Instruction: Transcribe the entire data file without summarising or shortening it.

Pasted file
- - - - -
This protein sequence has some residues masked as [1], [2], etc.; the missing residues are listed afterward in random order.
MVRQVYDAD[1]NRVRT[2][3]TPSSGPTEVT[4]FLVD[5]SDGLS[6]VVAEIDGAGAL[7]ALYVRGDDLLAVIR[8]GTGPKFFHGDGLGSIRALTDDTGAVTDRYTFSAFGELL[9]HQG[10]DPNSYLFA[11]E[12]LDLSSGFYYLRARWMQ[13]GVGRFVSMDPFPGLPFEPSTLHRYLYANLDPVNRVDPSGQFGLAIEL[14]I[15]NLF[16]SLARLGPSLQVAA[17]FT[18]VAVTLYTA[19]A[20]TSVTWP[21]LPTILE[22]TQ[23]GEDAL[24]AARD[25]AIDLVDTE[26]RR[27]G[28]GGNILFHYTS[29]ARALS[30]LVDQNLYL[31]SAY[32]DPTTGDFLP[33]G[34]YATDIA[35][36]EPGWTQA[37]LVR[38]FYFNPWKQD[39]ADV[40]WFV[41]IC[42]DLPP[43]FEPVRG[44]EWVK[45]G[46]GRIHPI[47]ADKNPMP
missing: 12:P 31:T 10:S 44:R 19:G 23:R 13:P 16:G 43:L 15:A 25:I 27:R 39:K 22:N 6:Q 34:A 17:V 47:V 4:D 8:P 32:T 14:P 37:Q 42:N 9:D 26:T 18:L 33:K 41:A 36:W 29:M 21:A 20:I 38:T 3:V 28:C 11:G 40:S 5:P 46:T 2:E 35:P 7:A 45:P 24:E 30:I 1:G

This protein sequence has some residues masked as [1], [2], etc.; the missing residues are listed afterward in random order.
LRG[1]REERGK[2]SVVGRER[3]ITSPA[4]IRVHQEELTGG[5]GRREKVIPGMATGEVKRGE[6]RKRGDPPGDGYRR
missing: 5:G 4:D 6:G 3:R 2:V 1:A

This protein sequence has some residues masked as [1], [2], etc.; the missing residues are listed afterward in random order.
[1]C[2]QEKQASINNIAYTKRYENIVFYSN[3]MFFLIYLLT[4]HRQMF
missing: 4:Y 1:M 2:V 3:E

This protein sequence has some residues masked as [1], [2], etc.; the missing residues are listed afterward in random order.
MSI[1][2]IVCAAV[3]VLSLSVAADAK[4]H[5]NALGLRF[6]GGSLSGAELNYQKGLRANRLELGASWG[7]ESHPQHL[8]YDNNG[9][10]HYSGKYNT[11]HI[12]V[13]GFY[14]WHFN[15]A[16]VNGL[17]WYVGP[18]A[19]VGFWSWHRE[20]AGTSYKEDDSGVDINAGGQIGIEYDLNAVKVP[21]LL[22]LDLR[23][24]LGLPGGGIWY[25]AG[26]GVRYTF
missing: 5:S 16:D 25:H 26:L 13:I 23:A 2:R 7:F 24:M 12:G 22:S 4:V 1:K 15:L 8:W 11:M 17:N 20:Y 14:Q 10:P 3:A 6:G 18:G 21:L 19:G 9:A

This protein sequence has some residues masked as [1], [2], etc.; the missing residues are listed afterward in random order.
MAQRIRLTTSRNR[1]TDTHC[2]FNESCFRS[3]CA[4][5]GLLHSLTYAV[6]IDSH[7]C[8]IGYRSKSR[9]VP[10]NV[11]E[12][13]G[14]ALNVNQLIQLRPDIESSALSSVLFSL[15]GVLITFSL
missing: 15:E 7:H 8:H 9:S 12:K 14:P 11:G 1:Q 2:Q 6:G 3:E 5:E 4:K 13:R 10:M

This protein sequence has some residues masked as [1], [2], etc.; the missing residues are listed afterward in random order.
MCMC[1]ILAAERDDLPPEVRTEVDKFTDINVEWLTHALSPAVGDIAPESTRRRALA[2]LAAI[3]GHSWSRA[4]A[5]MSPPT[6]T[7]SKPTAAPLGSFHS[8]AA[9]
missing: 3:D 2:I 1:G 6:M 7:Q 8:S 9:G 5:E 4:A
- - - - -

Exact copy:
This protein sequence has some residues masked as [1], [2], etc.; the missing residues are listed afterward in random order.
MVRQVYDAD[1]NRVRT[2][3]TPSSGPTEVT[4]FLVD[5]SDGLS[6]VVAEIDGAGAL[7]ALYVRGDDLLAVIR[8]GTGPKFFHGDGLGSIRALTDDTGAVTDRYTFSAFGELL[9]HQG[10]DPNSYLFA[11]E[12]LDLSSGFYYLRARWMQ[13]GVGRFVSMDPFPGLPFEPSTLHRYLYANLDPVNRVDPSGQFGLAIEL[14]I[15]NLF[16]SLARLGPSLQVAA[17]FT[18]VAVTLYTA[19]A[20]TSVTWP[21]LPTILE[22]TQ[23]GEDAL[24]AARD[25]AIDLVDTE[26]RR[27]G[28]GGNILFHYTS[29]ARALS[30]LVDQNLYL[31]SAY[32]DPTTGDFLP[33]G[34]YATDIA[35][36]EPGWTQA[37]LVR[38]FYFNPWKQD[39]ADV[40]WFV[41]IC[42]DLPP[43]FEPVRG[44]EWVK[45]G[46]GRIHPI[47]ADKNPMP
missing: 12:P 31:T 10:S 44:R 19:G 23:R 13:P 16:G 43:L 15:A 25:I 27:R 39:K 22:N 6:Q 34:A 17:V 47:V 4:D 8:P 32:T 14:P 37:Q 42:N 9:D 26:T 18:L 33:K 41:A 36:W 29:M 21:A 20:I 38:T 3:V 28:C 11:G 40:S 5:P 46:T 2:E 35:P 7:A 45:P 24:E 30:I 1:G

This protein sequence has some residues masked as [1], [2], etc.; the missing residues are listed afterward in random order.
LRG[1]REERGK[2]SVVGRER[3]ITSPA[4]IRVHQEELTGG[5]GRREKVIPGMATGEVKRGE[6]RKRGDPPGDGYRR
missing: 5:G 4:D 6:G 3:R 2:V 1:A

This protein sequence has some residues masked as [1], [2], etc.; the missing residues are listed afterward in random order.
[1]C[2]QEKQASINNIAYTKRYENIVFYSN[3]MFFLIYLLT[4]HRQMF
missing: 4:Y 1:M 2:V 3:E

This protein sequence has some residues masked as [1], [2], etc.; the missing residues are listed afterward in random order.
MSI[1][2]IVCAAV[3]VLSLSVAADAK[4]H[5]NALGLRF[6]GGSLSGAELNYQKGLRANRLELGASWG[7]ESHPQHL[8]YDNNG[9][10]HYSGKYNT[11]HI[12]V[13]GFY[14]WHFN[15]A[16]VNGL[17]WYVGP[18]A[19]VGFWSWHRE[20]AGTSYKEDDSGVDINAGGQIGIEYDLNAVKVP[21]LL[22]LDLR[23][24]LGLPGGGIWY[25]AG[26]GVRYTF
missing: 5:S 16:D 25:H 26:L 13:I 23:A 2:R 7:F 24:M 12:G 22:S 4:V 1:K 15:L 8:W 11:M 17:N 20:Y 14:Q 10:P 3:A 6:G 18:G 21:L 19:G 9:A

This protein sequence has some residues masked as [1], [2], etc.; the missing residues are listed afterward in random order.
MAQRIRLTTSRNR[1]TDTHC[2]FNESCFRS[3]CA[4][5]GLLHSLTYAV[6]IDSH[7]C[8]IGYRSKSR[9]VP[10]NV[11]E[12][13]G[14]ALNVNQLIQLRPDIESSALSSVLFSL[15]GVLITFSL
missing: 15:E 7:H 8:H 9:S 12:K 14:P 11:G 1:Q 2:Q 6:G 3:E 5:E 4:K 13:R 10:M

This protein sequence has some residues masked as [1], [2], etc.; the missing residues are listed afterward in random order.
MCMC[1]ILAAERDDLPPEVRTEVDKFTDINVEWLTHALSPAVGDIAPESTRRRALA[2]LAAI[3]GHSWSRA[4]A[5]MSPPT[6]T[7]SKPTAAPLGSFHS[8]AA[9]
missing: 3:D 2:I 1:G 6:M 7:Q 8:S 9:G 5:E 4:A